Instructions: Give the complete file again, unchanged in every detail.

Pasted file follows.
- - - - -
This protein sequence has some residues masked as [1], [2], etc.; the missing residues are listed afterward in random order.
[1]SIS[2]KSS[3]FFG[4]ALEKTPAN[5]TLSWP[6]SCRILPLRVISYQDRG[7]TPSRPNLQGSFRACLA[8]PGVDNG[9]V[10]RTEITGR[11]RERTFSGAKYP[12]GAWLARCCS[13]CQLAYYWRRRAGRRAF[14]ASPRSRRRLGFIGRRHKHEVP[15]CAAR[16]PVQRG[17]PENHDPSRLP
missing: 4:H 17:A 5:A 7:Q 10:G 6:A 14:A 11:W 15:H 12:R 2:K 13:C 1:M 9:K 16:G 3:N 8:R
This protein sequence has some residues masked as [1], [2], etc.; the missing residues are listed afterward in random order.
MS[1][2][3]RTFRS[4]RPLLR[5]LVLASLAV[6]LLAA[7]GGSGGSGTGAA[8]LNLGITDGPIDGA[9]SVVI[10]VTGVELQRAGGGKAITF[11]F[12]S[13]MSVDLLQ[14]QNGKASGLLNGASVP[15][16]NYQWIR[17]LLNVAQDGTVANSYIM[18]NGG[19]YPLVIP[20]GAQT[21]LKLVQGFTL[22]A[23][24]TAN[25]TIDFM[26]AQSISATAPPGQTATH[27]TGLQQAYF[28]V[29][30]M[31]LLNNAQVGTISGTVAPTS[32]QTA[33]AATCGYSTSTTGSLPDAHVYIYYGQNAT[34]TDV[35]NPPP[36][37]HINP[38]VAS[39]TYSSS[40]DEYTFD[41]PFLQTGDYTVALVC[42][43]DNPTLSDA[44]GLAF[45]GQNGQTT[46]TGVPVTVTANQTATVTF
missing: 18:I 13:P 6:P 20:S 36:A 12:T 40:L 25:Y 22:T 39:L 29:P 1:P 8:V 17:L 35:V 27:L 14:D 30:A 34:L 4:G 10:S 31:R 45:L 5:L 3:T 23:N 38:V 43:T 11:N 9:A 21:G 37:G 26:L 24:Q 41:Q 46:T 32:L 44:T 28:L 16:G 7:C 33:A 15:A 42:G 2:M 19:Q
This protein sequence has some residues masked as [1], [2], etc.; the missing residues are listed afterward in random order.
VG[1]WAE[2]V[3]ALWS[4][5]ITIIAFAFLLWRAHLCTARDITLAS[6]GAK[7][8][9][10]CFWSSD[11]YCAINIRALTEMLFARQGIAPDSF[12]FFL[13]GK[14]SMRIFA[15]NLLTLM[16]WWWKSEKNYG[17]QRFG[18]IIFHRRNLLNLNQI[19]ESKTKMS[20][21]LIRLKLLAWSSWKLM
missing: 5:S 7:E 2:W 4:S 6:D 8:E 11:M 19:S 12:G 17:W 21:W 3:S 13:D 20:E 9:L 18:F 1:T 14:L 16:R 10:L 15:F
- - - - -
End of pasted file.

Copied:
This protein sequence has some residues masked as [1], [2], etc.; the missing residues are listed afterward in random order.
[1]SIS[2]KSS[3]FFG[4]ALEKTPAN[5]TLSWP[6]SCRILPLRVISYQDRG[7]TPSRPNLQGSFRACLA[8]PGVDNG[9]V[10]RTEITGR[11]RERTFSGAKYP[12]GAWLARCCS[13]CQLAYYWRRRAGRRAF[14]ASPRSRRRLGFIGRRHKHEVP[15]CAAR[16]PVQRG[17]PENHDPSRLP
missing: 4:H 17:A 5:A 7:Q 10:G 6:A 14:A 11:W 15:H 12:R 2:K 13:C 1:M 9:K 16:G 3:N 8:R
This protein sequence has some residues masked as [1], [2], etc.; the missing residues are listed afterward in random order.
MS[1][2][3]RTFRS[4]RPLLR[5]LVLASLAV[6]LLAA[7]GGSGGSGTGAA[8]LNLGITDGPIDGA[9]SVVI[10]VTGVELQRAGGGKAITF[11]F[12]S[13]MSVDLLQ[14]QNGKASGLLNGASVP[15][16]NYQWIR[17]LLNVAQDGTVANSYIM[18]NGG[19]YPLVIP[20]GAQT[21]LKLVQGFTL[22]A[23][24]TAN[25]TIDFM[26]AQSISATAPPGQTATH[27]TGLQQAYF[28]V[29][30]M[31]LLNNAQVGTISGTVAPTS[32]QTA[33]AATCGYSTSTTGSLPDAHVYIYYGQNAT[34]TDV[35]NPPP[36][37]HINP[38]VAS[39]TYSSS[40]DEYTFD[41]PFLQTGDYTVALVC[42][43]DNPTLSDA[44]GLAF[45]GQNGQTT[46]TGVPVTVTANQTATVTF
missing: 18:I 13:P 6:P 20:S 36:A 12:T 40:L 25:Y 22:T 39:L 29:P 1:P 8:V 17:L 35:V 27:L 14:D 30:A 34:L 4:G 10:S 31:R 45:L 5:L 3:T 23:N 38:V 43:T 11:N 9:A 21:G 37:G 26:L 24:Q 41:Q 46:T 32:L 44:T 28:L 16:G 7:C 33:A 15:A 42:G 2:M 19:Q
This protein sequence has some residues masked as [1], [2], etc.; the missing residues are listed afterward in random order.
VG[1]WAE[2]V[3]ALWS[4][5]ITIIAFAFLLWRAHLCTARDITLAS[6]GAK[7][8][9][10]CFWSSD[11]YCAINIRALTEMLFARQGIAPDSF[12]FFL[13]GK[14]SMRIFA[15]NLLTLM[16]WWWKSEKNYG[17]QRFG[18]IIFHRRNLLNLNQI[19]ESKTKMS[20][21]LIRLKLLAWSSWKLM
missing: 5:S 7:E 2:W 4:S 6:D 8:E 11:M 19:S 12:G 17:W 21:W 3:S 13:D 20:E 9:L 18:F 1:T 14:L 16:R 10:L 15:F